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Some exciting observations about the new Model S60 (software limited 75 kWh)

privater

2016 Model S and 2017 Model 3 owner
Jun 22, 2016
254
744
CA
For now, an older 70 would be at about 343V when charged to 90%. I'll do some tests on a new 75 and see what it's voltages are, and then all we need is someone to report on a new 60.

Thanks! @Ingineer I think it's what we desperately needed. Looking from this forum, nobody post any detail Supercharger data with new 75kw battery fully unlocked.
 

Xenius

Active Member
Apr 24, 2015
1,045
1,477
Havertown, PA
What would be really fun is to take detailed data on a 60, then do the unlock and take the same data. I'll accept donations as the fall guy :p
 

Ingineer

Electrical Engineer
Aug 8, 2012
1,507
3,712
That would definitely void your warranty. I suppose we could do it the other way though and then put it back.
 

Chopr147

Active Member
Apr 3, 2016
1,940
1,470
Wantagh, NY
So, we all built our own consensus and decided the pack is limited on the top end and charging to 100% is all good.
DS and the like agree -- Tesla is mum.
Now Ingineer you are telling me it may be lower end locked and we are all damaging our battery packs? :)
I will have to keep an eye on this thread because I don't know jack sh%$# about my battery pack. (but I am learning) :)
Seriously though it would give the shine on the bargain of a 60kwh a little dulling
 

Ingineer

Electrical Engineer
Aug 8, 2012
1,507
3,712
If your voltage is around 352V at 100% SOC, then most definitely you are causing accelerated degradation by letting it stay that high.
 

emir-t

Member
Oct 28, 2013
452
553
Istanbul
That is exactly what I'm saying. People say charging voltage is different than the resting voltage and we need someone with a CAN logger, I get that, but charging voltage reaching 4.2V means that the cells are at trickle charge at that point, which means they're more than 95% full.

I'm also starting believe they're bottom limited. But that doesn't explain later tapering.
 

Ingineer

Electrical Engineer
Aug 8, 2012
1,507
3,712
Yes, if the charger is over 4.2v/cell then there will be cell damage, so before that happens, the amperage should have tapered enough so the voltage sag (or rise) is immaterial.

On a old 40, 60, 70, new 60, and 75 there are 14 modules with 6 strings in series, so there is a total of 84 in series, so 4.2v/cell is 352.8v.

On the 85/90/100 there are 16 modules for a total of 96 which is 403.2v.
 

Xenius

Active Member
Apr 24, 2015
1,045
1,477
Havertown, PA
It's not ugly! Looks like a very nice doggy. And I like that your four-legged friend has a choice of muscle milk and ginger ale. :)

She's actually a gorgeous dog, a Dalmation / English Bulldog mix. I talk about how much I hate her and she's ugly, but that's me code for "she's the best". :)

Yeah, wife probably drank too much over the weekend and had an upset stomach. I'm working on losing some weight and getting back in a regular gym schedule so I was on muscle milk :)
 

Master One

Member
Jun 19, 2016
69
32
Linz, Austria, Europe
I don't know about the voltages, but bottom limiting would make no sense at all, charging up to 100% would be slow, especially when approaching 100%, which has not been reported by any new 60 owner.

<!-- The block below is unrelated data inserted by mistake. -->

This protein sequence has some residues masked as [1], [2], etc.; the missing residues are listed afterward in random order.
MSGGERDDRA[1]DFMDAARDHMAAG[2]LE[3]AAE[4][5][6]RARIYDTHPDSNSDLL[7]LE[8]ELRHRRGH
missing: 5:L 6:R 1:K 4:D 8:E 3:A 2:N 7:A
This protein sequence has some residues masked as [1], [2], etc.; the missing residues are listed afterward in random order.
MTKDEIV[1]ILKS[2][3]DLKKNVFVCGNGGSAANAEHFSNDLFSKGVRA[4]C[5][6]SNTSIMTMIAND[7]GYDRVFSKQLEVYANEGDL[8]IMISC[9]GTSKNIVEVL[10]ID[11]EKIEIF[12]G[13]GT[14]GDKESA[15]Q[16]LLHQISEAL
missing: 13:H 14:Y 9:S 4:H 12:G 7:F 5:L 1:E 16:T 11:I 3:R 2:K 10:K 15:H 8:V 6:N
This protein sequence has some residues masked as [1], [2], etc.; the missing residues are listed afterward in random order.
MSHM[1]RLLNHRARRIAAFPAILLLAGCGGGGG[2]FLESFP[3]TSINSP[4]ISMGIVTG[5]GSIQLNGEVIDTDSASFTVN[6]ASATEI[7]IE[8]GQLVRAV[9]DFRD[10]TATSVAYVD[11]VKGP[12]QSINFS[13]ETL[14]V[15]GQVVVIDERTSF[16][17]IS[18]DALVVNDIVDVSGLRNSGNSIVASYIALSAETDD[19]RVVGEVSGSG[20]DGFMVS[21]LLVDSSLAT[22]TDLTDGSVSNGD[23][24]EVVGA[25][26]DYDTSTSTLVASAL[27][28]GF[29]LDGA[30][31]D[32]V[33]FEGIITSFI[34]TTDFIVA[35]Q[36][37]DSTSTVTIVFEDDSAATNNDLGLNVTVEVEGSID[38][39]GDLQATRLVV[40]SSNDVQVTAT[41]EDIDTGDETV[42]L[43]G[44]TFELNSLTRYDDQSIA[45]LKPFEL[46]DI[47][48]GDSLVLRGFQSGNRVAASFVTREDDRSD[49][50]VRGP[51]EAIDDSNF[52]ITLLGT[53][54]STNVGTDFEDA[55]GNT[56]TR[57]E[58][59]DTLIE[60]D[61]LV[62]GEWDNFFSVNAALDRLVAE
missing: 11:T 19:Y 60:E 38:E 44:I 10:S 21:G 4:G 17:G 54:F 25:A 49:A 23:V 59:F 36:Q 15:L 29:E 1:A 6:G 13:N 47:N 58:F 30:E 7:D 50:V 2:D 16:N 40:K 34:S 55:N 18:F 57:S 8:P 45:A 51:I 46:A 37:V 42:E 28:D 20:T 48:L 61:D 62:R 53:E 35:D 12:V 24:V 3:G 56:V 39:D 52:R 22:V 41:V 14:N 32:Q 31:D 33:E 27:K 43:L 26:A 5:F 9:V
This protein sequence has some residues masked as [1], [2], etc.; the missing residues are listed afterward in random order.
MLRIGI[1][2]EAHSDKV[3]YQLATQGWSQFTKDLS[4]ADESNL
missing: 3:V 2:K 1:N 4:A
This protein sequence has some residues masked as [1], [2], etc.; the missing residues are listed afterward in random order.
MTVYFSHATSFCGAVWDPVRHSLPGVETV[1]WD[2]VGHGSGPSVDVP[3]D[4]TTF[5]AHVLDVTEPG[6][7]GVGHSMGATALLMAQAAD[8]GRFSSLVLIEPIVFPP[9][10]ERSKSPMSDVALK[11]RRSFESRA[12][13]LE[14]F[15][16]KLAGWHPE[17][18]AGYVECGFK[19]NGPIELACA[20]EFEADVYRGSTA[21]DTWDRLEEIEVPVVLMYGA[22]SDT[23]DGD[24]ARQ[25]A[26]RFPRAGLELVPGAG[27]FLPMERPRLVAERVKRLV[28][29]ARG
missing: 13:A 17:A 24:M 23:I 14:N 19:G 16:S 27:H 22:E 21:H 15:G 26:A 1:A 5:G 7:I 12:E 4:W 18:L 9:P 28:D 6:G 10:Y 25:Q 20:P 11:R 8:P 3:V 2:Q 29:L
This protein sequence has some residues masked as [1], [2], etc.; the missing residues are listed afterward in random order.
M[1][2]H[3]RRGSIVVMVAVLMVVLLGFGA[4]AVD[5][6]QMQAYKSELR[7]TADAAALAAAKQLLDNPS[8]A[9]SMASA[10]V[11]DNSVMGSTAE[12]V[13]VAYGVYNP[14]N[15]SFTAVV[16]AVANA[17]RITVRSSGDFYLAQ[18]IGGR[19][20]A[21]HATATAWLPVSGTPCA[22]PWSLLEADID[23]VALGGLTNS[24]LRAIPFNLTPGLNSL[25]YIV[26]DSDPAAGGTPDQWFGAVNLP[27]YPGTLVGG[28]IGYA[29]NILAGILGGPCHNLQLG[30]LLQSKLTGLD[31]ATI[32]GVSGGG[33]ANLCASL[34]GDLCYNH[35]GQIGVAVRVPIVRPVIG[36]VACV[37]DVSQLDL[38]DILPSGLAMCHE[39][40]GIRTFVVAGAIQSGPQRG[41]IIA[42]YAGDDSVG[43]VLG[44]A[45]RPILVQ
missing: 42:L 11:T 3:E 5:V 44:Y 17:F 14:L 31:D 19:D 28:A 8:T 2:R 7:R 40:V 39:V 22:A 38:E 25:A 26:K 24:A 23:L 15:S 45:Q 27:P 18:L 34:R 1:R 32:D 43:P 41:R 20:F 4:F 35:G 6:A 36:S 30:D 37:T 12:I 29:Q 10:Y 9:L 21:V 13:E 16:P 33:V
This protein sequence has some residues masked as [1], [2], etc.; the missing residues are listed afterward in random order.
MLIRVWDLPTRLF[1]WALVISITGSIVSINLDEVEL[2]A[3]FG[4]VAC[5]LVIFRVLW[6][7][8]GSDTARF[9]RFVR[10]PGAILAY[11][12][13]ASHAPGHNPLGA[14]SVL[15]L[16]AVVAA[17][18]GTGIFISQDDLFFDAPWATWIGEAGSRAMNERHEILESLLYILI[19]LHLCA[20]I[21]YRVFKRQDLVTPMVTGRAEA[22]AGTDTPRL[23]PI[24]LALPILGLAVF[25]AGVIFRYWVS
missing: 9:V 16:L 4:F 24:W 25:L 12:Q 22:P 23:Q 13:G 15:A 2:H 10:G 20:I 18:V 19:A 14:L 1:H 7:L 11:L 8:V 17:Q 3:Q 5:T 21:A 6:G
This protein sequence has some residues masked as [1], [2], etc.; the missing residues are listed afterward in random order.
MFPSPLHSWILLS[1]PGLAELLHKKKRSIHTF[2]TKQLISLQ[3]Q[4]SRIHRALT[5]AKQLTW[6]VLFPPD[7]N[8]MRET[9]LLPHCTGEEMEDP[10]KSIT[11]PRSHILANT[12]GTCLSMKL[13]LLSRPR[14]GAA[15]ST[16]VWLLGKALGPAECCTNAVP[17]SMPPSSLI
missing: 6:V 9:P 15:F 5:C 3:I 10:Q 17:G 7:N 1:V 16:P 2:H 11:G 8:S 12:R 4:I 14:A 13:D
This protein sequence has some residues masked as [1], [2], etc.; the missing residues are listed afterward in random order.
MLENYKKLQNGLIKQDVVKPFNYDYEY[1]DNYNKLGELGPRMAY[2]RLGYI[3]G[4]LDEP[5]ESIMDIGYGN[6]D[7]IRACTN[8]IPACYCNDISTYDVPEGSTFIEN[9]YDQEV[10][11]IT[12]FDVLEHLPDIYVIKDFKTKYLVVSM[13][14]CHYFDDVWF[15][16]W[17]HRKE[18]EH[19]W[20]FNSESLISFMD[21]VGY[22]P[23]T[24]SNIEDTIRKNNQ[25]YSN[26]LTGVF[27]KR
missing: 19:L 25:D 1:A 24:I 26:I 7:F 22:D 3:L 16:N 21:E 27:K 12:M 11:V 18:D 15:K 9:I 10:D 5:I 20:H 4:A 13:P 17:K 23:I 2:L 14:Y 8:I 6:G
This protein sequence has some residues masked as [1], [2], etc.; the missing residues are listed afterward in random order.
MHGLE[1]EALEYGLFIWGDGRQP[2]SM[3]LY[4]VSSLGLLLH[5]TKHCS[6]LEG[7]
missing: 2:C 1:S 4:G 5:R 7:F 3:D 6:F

Ingineer

Electrical Engineer
Aug 8, 2012
1,507
3,712
We don't need to speculate. The proof will come soon enough. If it's top limited, then they must have an alternate scheme for balancing then.
 

jelloslug

Active Member
Jul 21, 2015
4,728
6,405
Greenville, SC
Here was the top end at my local Supercharger just before I hit 100% the other day:

99%20percent%20charge.JPG
 

MP3Mike

Well-Known Member
Feb 1, 2016
16,485
38,570
Oregon
Someone correct me if I'm wrong but I believe this is due to a fundamental difference between Tesla and other EV manufacturers... Tesla actually permits you to make use of 100% of your battery if you so choose to do so. This is compared with nearly every other EV, including the Nissan Leaf and the BMW i3. In the case of the 24kWh Leaf, the cars systems actively manage things such that about 21.3 kWh is treated as 100% where in reality it's closer to 90%. It reserves/manages in this manner specifically for battery longitivity. Where as I think Tesla is treating us like adults, warning us about the tribulations of excessive charging, but letting us make our own decisions...

No Tesla keeps a portion of the bottom of the SOC off-limits as an anti-bricking buffer. I think we have heard it is around 5 kWh. The difference is that the Tesla batteries are bigger so you don't notice 5 kWh being unavailable as much.
 
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Ingineer

Electrical Engineer
Aug 8, 2012
1,507
3,712
Here was the top end at my local Supercharger just before I hit 100% the other day:
If that's a 60, then yes, I was correct and 100% is a true 100%. Do not charge to that level unless you need it, just as on all other models. I recommend a 100% charge occasionally, like at least 3-4 times a year to get the pack balanced, just schedule it so it doesn't SIT long at 100%. The time it sits fully charged equates to more degradation.
 
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jelloslug

Active Member
Jul 21, 2015
4,728
6,405
Greenville, SC
If that's a 60, then yes, I was correct and 100% is a true 100%. Do not charge to that level unless you need it, just as on all other models. I recommend a 100% charge occasionally, like at least 3-4 times a year to get the pack balanced, just schedule it so it doesn't SIT long at 100%. The time it sits fully charged equates to more degradation.
Yep, it's a new 60. I only charge to 100% when I need the range.
 

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